Finding the class number of $\mathbb{Q}(\sqrt[3]{19})$ is an exercise from Marcus 'Number Field'. This question was uploaded by some other user, but it was removed by now. I have worked on details and have some more questions.

Following are the steps in the exercise:

Let $K=\mathbb{Q}(\alpha)$, $R=\mathcal{O}_K$, and $3R=P^2Q$, where $\alpha=\sqrt[3]{19}$, and $P$, $Q$ are prime ideals in $R$.

(a) Prove that the ideal class group is cyclic, generated by the class containing $P$.

(b) Prove that the number of ideal classes is a multiple of $3$.

(c) Prove that there are either three or six ideal classes.

(d) Prove that there are three ideal classes. (Suggestion: Suppose there were six. Show that none of the ideals $J$ with $||J||\leq 9$ are in the same class with $P^3$. )

After solving this problem, it seems that the calculations from my solution to (a) are enough to conclude that the class number is $3$.

To do (a), we find the Minkowski's bound: $$ \frac{3!}{3^3}\frac 4{\pi} \sqrt{1083} \approx 9.3 $$ This shows that each ideal class in the ideal class group contains an ideal $J$ with $||J||\leq 9$. Also, each ideal class generating the class group contains a prime ideal lying above $2$, $3$, $5$, $7$.

So, we find prime factorizations of $2R$, $3R$, $5R$, $7R$: $$ 2R=P_1P_2,\ \ \ 3R=P^2 Q,$$ $$5R= P_3P_4, \ \ \ 7R = P_5,$$ with $P_1=(2, \alpha-1)$, $P=(3, \frac{\alpha^2+\alpha+1}3)$, $P_3=(5,\alpha+1)$.

With a help of SAGE, I found that $$P_1= \frac{\alpha-1}3 P, \ \ \ P_3= \frac{-\alpha+4}3 P, \ \ \ P_5=\frac{7\alpha+14}9 P^3.$$

Then the prime ideals appear above (as factorizations of $2$, $3$, $5$, $7$) belong to one of the three ideal classes of $P$, $P^2$, $I$ (principal).

My questions are

  1. Are these calculations enough to conclude that the ideal class group has order $3$?

  2. If the answer to 1 is no, then how are the rest of parts solved?

  3. How do we determine the Hilbert class field of $\mathbb{Q}(\sqrt[3]{19})$?

  • 1
    $\begingroup$ And how are you concluding that all the ideal class aren't in fact the principal ideal class? $\endgroup$ – John M Jul 29 '16 at 2:36
  • $\begingroup$ I have to prove that the ideal class of $P$ is not principal, so the class of $P$ has order $3$. Okay, so part (b) is really necessary to do that. I see. $\endgroup$ – Sungjin Kim Jul 29 '16 at 2:42
  • 2
    $\begingroup$ Except for showing that at least one ideal is nonprincipal, I think you’re OK. Since $P_5=(7)$, principal, and also equals $(z)P^3$ for a number $z$, $P^3$ is principal. $P_2$ has norm $4$, but since $P_1P_2\sim1$, you have $P_2\sim P^2$. $Q$ also hs norm $3$, but it’s equiv to $P$. $P_3$ has norm $5$, so $P_4$ has norm $25$, so it’s not a problem. Seems to me that you’ve covered all bases for the ideal class group to be of order $3$. $\endgroup$ – Lubin Jul 29 '16 at 2:46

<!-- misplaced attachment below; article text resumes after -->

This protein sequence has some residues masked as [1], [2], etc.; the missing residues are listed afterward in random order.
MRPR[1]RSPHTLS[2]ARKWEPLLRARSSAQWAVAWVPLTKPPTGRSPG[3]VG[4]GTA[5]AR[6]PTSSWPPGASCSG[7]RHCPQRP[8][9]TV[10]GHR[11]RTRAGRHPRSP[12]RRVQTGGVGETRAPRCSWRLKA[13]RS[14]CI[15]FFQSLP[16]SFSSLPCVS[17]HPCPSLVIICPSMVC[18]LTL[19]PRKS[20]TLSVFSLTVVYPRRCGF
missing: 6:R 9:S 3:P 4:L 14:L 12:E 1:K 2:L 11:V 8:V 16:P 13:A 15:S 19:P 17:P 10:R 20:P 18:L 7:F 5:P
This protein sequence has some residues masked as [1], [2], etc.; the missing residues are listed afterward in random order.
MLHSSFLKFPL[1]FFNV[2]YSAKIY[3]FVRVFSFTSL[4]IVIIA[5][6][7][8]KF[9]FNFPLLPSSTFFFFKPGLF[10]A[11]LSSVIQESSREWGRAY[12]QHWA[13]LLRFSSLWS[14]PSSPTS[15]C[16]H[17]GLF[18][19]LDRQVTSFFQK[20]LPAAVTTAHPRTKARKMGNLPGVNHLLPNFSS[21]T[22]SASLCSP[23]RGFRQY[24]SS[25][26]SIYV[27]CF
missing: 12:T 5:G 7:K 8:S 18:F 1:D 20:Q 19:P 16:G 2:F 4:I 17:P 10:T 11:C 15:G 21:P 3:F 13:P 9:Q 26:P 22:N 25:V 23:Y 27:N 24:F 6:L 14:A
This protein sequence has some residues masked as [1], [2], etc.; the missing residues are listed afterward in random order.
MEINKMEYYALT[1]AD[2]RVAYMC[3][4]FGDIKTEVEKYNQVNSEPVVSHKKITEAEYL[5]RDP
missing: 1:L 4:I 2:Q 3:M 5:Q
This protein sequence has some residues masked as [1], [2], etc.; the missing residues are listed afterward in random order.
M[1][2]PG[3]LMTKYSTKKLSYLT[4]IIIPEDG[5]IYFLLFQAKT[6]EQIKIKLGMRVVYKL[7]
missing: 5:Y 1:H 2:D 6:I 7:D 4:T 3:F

• 5
    $\begingroup$ My comment above may be worthless, but for the Class Field, I’d first look at the cubic subfield of $\Bbb Q(\zeta_{19})$. It’s unramified outside $19$, and you’d have a good chance of showing that its compositum with $K$ is unramified above $19$, over $K$. $\endgroup$ – Lubin Jul 29 '16 at 3:21

It turns out that the answer to 1 is no as commented by @JohnM. We need to prove that $P$ is not principal. To do this, assume that $P=\beta R$. Then $||P||=||\beta||=3$. So, now the question becomes whether there exists an element $\beta\in R$ with $||\beta||=3$.

Since any element in R can be expressed as $\beta=a+b\alpha+c\alpha^2$ with $a, b, c\in \mathbb{Q}$ and $3a, 3b, 3c \in \mathbb{Z}$, $3a\equiv 3b\equiv 3c \ \mathrm{mod} \ 3$, we see that $$ ||\beta||=3=a^3+19b^3+19^2c^3-3\cdot 19 abc$$ and $$27\cdot 3 =81= (3a)^3 + 19(3b)^3 + 19^2 (3c)^3 - 3 \cdot 19 (3a)(3b)(3c)\equiv (3a)^3 \ \mathrm{mod} \ 19$$ However, $81 \equiv 5 \ \mathrm{mod} \ 19$ is not a cubic residue modulo $19$ (list of cubic residues mod $19$ is $0, 1, 7, 8, 11, 12, 18$). Therefore, there is no element $\beta\in R$ of norm $3$. This proves that $P$ is not principal.

Then the rest of argument will follow as @Lubin commented. Thus, we needed to solve (b) to conclude, but (c) and (d) are not necessary. This answers my question 2.

To find the Hilbert class field, we use a cubic subfield $K'$ of the cyclotomic field $\mathbb{Q}(\zeta_{19})$ as commented by @Lubin. This method was already discussed by @franzlemmermeyer in the answer to this question.

Let $L$ be composite field of $K'$ and $K=\mathbb{Q}(\alpha)$. Let $\mathcal{P}$ be a prime in $L$. If $\mathcal{P}$ lies over rational prime $p\neq 3, 19$, then $p$ is unramified in both extensions $K$ and $K'$. Thus, the prime $\mathcal{P}\cap K$ lying under $\mathcal{P}$ is unramified in $L$.

Suppose that $\mathcal{P}$ lies over rational prime $3$. Since the rational prime $3$ is inert in $K'$, the residue field degree must be $3$. By the decomposition $3R=P^2Q$, the residue field degree for $P$ and $Q$ over rational prime $3$ must be both $1$. This gives the residue field degree for $\mathcal{P}$ over both $P$ and $Q$ must be $3$, yielding that the ramification indices for $\mathcal{P}$ over both $P$ and $Q$ are $1$.

Now assume that $\mathcal{P}$ is over rational prime $19$. As @franzlemmermeyer answered in the above link, we use Abhyankar's lemma. Since $19$ is totally ramified in both $K$ and $K'$, we have by Abhyankar's lemma that the ramification index for $\mathcal{P}$ over $\mathcal{P}\cap K$ is $1$.

Hence, the extension $L$ over $K$ is unramified over $K$, yielding that $L$ is the Hilbert class field of $K$. This answers my question 3.

Acknowledgement @JohnM, @Lubin, Thank you very much for the helpful comments with great insights.


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